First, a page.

WR Julio Jones, 58 offensive snaps, Rec: 9 - 149 - 0 (11 targets)
Matt Ryan overshot a wide-open Jones on a play-action pass on a deep cross against the safety and it had a good shot to go for a touchdown. On the second series, Jones caught a crossing route for a first down. Later, he dropped a deep comeback on a play-action roll out on 2nd and 8 that hit the receiver in the hands but for added context, he had to dive opposite his momentum for the target. Two plays later, Jones reached the Saints’ 29 on a naked boot to the right. Jones got inside the two yard line from a trips set with Jones finding the shallow hole in the Saints’ zone. Late in the half, Jones left the field for the locker room after the Falcons scored with 0:26 left in the second quarter to have his ankle taped. Early in the third quarter, Jones made a quick catch at the left sideline for a first down on a short out. He let a curl at the left sideline go through his hands on 2nd and 20 during this first drive of the second half, but the Saints roughed Matt Ryan on the play and the Falcons got the first down. Jones ten caught a crossing route with 5:00 in the third quarter, but left the field after this 20-yard catch because he aggravated that re-taped ankle. Jones limped back in after a few plays and made some pivotal plays despite playing with the injury. He caught a deep corner route at the sideline for a 29-yard gain and caught his ninth ball on the following play, a deep dig to get past midfield with 4:02 left for 27 yards. Jones had an incredible season. If Atlanta can improve its pass protection and get a second receiver capable of beating man coverage routinely, Jones might see fewer receptions but also more vertical routes in 2016.

WR Justin Hardy, 45 offensive snaps, Rec: 4 - 34 - 0 (6 targets)
The rookie caught a shallow cross in the fourth series late in the half, setting up a third and four during the series. This came after Ryan threw a third-down skinny post behind Hardy that led to a blocked field goal. Hardy reached the 15 late in the third quarter for a curl under the zone in the flat for a first down on a third-down target. He later caught a short out inside the three at the top of the fourth quarter then a short drag route inside three minutes, but he was short of the fist down marker and a personal foul on Atlanta resulted in a fourth down for the Falcons and led to a punt. Hardy has displayed competence with getting open and catching the ball with routes in the shallow zone, but that’s all. He’s had very limited opportunities to face man coverage. He’ll have to prove that he can produce against single coverage for his career to progress beyond a small supporting role in this offensive scheme.

WR Roddy White, 55 offensive snaps, Rec: 1 - 10 - 0 (4 targets)
The veteran got open up the right flat, but he was overthrown late in the half and a connection had a favorable shot of becoming a scoring play. White caught a third down rollout to the right for 10 yards to reach the Saints 21 with 1:40 in the half. He also dropped a deep cross up the sideline on 2nd and 8 early in the second half on a perfect throw that also could have resulted in a scoring play. White’s age is catching up with him. The multiple ankle injuries have taken away White’s abilities to come to sudden stops, maintain his balance during his acceleration phase of route running, and the pinpoint change of direction. These skills made him one of the best route runners in the league who could beat man coverage and bracket coverage at will on timing routes with Matt Ryan. Now White is restricted to zone routes and he’s not consistently reaching the ball or catching it when he does.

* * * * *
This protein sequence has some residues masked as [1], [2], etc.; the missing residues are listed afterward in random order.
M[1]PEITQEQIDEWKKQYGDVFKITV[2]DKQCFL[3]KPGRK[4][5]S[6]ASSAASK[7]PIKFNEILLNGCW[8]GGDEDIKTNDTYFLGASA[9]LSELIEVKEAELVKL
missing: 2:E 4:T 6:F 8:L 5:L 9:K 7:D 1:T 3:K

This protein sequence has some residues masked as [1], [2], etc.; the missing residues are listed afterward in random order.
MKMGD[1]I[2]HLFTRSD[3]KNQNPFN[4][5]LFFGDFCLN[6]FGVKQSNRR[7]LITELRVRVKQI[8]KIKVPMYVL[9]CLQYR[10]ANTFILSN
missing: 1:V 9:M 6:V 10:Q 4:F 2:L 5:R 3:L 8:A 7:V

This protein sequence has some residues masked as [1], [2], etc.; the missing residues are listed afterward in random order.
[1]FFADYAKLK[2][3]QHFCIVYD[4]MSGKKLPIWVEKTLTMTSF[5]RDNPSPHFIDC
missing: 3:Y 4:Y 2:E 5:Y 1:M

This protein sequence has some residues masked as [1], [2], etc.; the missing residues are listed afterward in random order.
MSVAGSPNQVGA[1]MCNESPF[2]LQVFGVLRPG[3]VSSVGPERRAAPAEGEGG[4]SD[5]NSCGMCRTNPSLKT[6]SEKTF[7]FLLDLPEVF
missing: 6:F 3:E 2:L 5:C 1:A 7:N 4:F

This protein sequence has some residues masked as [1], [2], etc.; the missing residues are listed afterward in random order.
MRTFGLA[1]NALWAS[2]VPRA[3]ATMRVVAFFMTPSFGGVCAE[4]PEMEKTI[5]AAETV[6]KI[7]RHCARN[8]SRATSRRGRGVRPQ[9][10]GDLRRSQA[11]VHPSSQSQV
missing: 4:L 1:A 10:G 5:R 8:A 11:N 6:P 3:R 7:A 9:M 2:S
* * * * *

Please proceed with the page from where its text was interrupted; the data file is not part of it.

TE Jacob Tamme, 53 offensive snaps, Rec: 4 - 61 - 0 (5 targets)
Matt Ryan threw behind Tamme on an intermediate cross and the tight end made a highlight-reel grab with one hand fully extended behind him while falling in the opposite direction during the first drive for the Falcons. It was by far the most impressive catch of the game. Later, Ryan overshot Tamme up the left sideline. The safety gets some credit for slowing down the receiver at the line of scrimmage. This led to a 51-yard field goal for Shayne Graham. Ryan converted a 3rd and 1 on the third drive with a roll to the left, tossing the ball over a shallow defender in the flat to Tamme for a 32-yard gain and a first down. Tamme also caught a curl in the flat on the third drive and earned 13 yards on a crossing route as a check-down on the opening play of the second half. A nice utility player, Tamme becomes more valuable when a team has multiple weapons in the passing game. But when he has to be a primary option or top-end secondary target, he lacks the athletic skills to consistently win plays. Atlanta would be wise to keep Tamme, but continue to add more receiving talent.

TE Tony Moeaki, 11 offensive snaps, Rec: 2 - 47 - 1 (3 targets)
The tight end was targeted during the second series on a crossing route and he took a big hit as the ball arrived. A few plays later, he caught a 3rd and 1 play-action pass that was a check-down I the right flat for a first down. The following play, he scored on a long run after the catch up the sideline from a play-action drag route for 42 yards. In theory, Moeaki has the athletic ability and football skills to become a productive every-down playmaker, but his health history has been the limiting factor. If he can stay healthy or the Falcons can develop a plan to get high-leverage usage, there’s promise to mine for 2016. It’s probably best to remain skeptical.

TE Levine Toilolo, 26 offensive snaps, Rec: 1 - 8 - 0 (2 targets)
The big, blocking tight end earned the first reception of the game for Atlanta on the opening series with an 8-yard pass over the middle. Ryan then threw behind Toilolo on a 1st and 10 route with a delayed release inside two minutes of the third quarter. Toilolo’s value comes primarily as a blocker.